The sounds of silence

Remembering the Kimberley International Old Time Accordion Championships, now that they are no more.

Carolyn Grant

It’s summertime. The weather has finally settled into what we expect, tourists are out and about, locals are heading to campgrounds on the weekends.

It’s just a perfect East Kootenay summer.

But here in Kimberley something has been missing. At first I wasn’t quite sure what it was ­— why did I feel that I was missing something?

But then it occurred to me. I am hearing nothing when I should be hearing accordions.

This is my first summer without KIOTAC, the Kimberley International Old Time Accordion Championships.

The championships would have wrapped by now, winner of the ultimate prize, the Happy Hans trophy, would have bowed to the audience and perhaps played one more tune.

I would have spent the week reporting playdown scores like a sports writer­: “It went right down to the wire with Michael Bridge edging out Alicia Baker by a squeeze.”  Good times.

I would have wandered through the Platzl every day looking for photographs of smiling people, of which there were plenty.

And sitting behind my desk, I would still hear the faint strains of accordion music wafting in from the Platzl.

Of course, I would also be stuck behind a 55-foot RV proceeding down Wallinger at about 10 kph. It was always a little harder to get around Kimberley during KIOTAC, but that’s a small price to pay for what the Fest brought to Kimberley.

For almost 40 years — 39 to be exact — KIOTAC brought people by the thousands to Kimberley for one week in July. They camped on the streets and in parking lots and the locals grumbled. But I like to think that underneath the occasional grumble there was a real appreciation of what KIOTAC meant to Kimberley.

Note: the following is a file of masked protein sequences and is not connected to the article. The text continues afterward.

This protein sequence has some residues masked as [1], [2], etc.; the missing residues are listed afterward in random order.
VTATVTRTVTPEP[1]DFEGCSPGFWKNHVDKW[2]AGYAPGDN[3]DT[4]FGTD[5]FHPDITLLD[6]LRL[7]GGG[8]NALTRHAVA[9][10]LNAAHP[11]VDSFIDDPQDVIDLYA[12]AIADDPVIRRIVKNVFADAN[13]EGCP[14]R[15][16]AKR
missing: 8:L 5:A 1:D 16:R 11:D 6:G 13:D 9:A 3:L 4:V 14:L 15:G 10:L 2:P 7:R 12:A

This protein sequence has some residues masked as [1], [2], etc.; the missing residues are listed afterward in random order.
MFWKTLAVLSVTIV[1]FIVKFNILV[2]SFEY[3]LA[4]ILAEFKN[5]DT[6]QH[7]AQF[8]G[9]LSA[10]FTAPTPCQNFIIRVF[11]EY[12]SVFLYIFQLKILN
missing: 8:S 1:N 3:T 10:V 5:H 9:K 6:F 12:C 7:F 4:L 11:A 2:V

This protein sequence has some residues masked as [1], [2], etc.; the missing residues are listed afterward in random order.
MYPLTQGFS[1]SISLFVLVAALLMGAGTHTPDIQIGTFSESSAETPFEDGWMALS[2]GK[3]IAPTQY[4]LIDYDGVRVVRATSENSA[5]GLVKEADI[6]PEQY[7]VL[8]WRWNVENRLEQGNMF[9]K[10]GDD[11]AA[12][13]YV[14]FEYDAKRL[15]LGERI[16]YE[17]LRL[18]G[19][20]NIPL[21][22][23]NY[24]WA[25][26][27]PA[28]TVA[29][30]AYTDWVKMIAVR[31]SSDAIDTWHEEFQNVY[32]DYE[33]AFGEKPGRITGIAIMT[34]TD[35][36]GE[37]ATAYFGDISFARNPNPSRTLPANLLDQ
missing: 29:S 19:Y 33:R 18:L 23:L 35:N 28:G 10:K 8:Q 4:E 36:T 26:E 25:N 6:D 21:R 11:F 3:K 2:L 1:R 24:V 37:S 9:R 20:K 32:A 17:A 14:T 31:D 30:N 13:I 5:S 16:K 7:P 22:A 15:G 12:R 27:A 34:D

KIOTAC was Kimberley. While travelling I have often told people I was from Kimberley and a lot of the time the response was, ‘Kimberley? Isn’t that where they have the accordion festival?’

Yes, it is. Or rather, it was. KIOTAC put Kimberley on the map. In its first year there were two categories of competition; that grew to 23. The first year there were 16 competitors; that peaked at over 200.

A half million dollars in prize money and bursaries was handed out over the years of KIOTAC. One million dollars was paid out to performers. And $150,000 was given to local charities. And perhaps most impressive, over 100,000 volunteer hours were given. That does not include the tireless efforts of the KIOTAC committee members. That’s just 100,000 hours from community members who helped out for the week.

Pretty darn impressive.

And it’s all over now. People from the Chamber of Commerce and other organizations understand what KIOTAC really meant to Kimberley and are working hard to find ways to bring people into the Platzl. The First Saturdays concept looks like a winner and hopefully will build in the coming years. And there is JulyFest, which is coming up quickly — always a busy, and profitable, weekend for Kimberley.

But as I sit at my desk and ponder the sounds of silence from the Platzl, I miss KIOTAC — funny hats, lederhosen, snarled traffic and all.

Carolyn Grant is Editor of the Kimberley Daily Bulletin

Just Posted

Students at Creston Valley Secondary School put together an art installation of a replica residential school room. (Photo by Kelsey Yates)
Creston students create art installation of residential school room

The replica was decorated with a small bed, school uniform, and notes written with pleas for help